Back in Belgium

Earlier in the year (when we thought such diversions were beneficial) we’d been planning another trip to Belgium, partly to see Wilf and Gélise of course but also to visit the Keukenhof again and to take in the once every 10 years Dutch extravaganza of Floriade. But Charlie the oncologist blanched at the prospect of such excitements, muttered something about being maxed out on travel insurance, and clearly thought it was a less than good idea. At the time we applied our usual cheerful stoicism in the face of increasing adversity and deliberately ignored the unspoken message of life’s realities. But I parked the intent on my private to do later list and waited for the unwanted opportunity.

The planning took a bit of effort – everything takes longer not just because it’s all up or down to me but also because I dither, forget, procrastinate, have a quick dip in the pool of despair just in time to surface and hear a voice telling me to just get on with it. So the cats were packed with their travelling accoutrements in better baskets than last time, no loose litter and stern warnings that howling for the entire journey would not be necessary.

My stuff took ages to assemble and I decided to leave a day earlier which added to the pressure but before long on a bright Saturday morning we were all in the car, one smiling, two howling and off we set. I do like a pretty cross-country route and from Edinburgh I could well remember being in my early twenties and riding my Kawasaki 400 to Thetford down the A68 and some minor roads to Scotch Corner. Thirty years on I was stiff enough from sitting in a reasonably well-upholstered Golf to not miss the motorbike and my hands never need to get that cold again. The journey passed happily enough as long as I had either Radio Scotland or Radio 4 on as cats apparently don’t do modern music and the classical selection was too gloomy.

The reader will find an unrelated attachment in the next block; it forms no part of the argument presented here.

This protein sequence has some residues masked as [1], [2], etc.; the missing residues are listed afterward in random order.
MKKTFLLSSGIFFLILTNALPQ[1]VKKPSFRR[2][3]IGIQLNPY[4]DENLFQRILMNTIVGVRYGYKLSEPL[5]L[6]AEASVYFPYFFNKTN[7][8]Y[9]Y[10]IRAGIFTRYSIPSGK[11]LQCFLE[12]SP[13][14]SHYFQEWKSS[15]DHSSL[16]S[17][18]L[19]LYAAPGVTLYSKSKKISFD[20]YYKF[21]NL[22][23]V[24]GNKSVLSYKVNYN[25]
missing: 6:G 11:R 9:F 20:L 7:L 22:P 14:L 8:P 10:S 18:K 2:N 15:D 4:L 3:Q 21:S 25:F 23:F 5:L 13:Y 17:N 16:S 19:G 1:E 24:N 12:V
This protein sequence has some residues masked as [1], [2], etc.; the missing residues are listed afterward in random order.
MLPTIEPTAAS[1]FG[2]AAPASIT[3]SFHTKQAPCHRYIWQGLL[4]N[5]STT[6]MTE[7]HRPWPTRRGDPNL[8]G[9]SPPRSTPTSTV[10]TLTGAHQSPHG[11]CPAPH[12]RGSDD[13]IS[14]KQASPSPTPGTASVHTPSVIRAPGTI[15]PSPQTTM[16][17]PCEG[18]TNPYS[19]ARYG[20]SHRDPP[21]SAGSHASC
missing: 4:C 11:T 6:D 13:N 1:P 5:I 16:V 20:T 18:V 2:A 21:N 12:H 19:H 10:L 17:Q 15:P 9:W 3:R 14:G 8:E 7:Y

After some hours, potty and lunch stops and a minor detour because I ignored the GPS (Jane had warned me about such indiscretions) we eventually pulled up at Dorothy’s in Purley. After two nights enjoying her company and that of her family we set off on Monday morning for the Eurotunnel. It’s ridiculously easy when you’re not pulling a caravan – you don’t have to be in the end carriage on your own as you don’t have bottled gas, the staff couldn’t have cared less about the livestock and whoosh we were in the brilliant French sunshine. After a stop in Bray Dunes (couldn’t remember why the name was familiar – Atonement) for fuel, a brief potter around a French supermarket and a paddle on the beach, we eventually arrived at the Bâtiment. It didn’t take too long to unpack the car, settle the cats and sort basic things. Then I went to Box World, Wilf’s store room, to get my bedding and check on the bikes. Finding Jane’s flip flops with the impressions of her feet was that kind of exquisite pain you can always do without.

Being back in Belgium is a bizarre mixture of angst and fond memories, made harder because this was the last place we visited when Jane was well. She wasn’t but the innocence of ignorance makes it seem all the more poignant. Every cycle along the Dender either to visit the market at Geraardsbergen or fetch a few essentials from Lessines, or further still to Ath where ironically the Tour de France came through this year. How twisted is that – a burl along the river to Ath and then watching the Tour de France in situ, and she’s not here to see it with me. But I wore her Quick Step cycle top and took Meise the wee bear from the 2010 Tour when it was in Belgium and we were there.


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Now I realise why I’m here – it’s a pilgrimage as was my recent visit to London. I am visiting places we went to together and renewing them for myself, to confirm that I can do so on my own and not feel alone. Perversely, the Bach remedy for bereavement is Star of Bethlehem – Gelise had advised taking it as I was struggling here more than I had Edinburgh. But now I understand – another return enhanced, guided by my inner bear to warm, peaceful memories both old and new.

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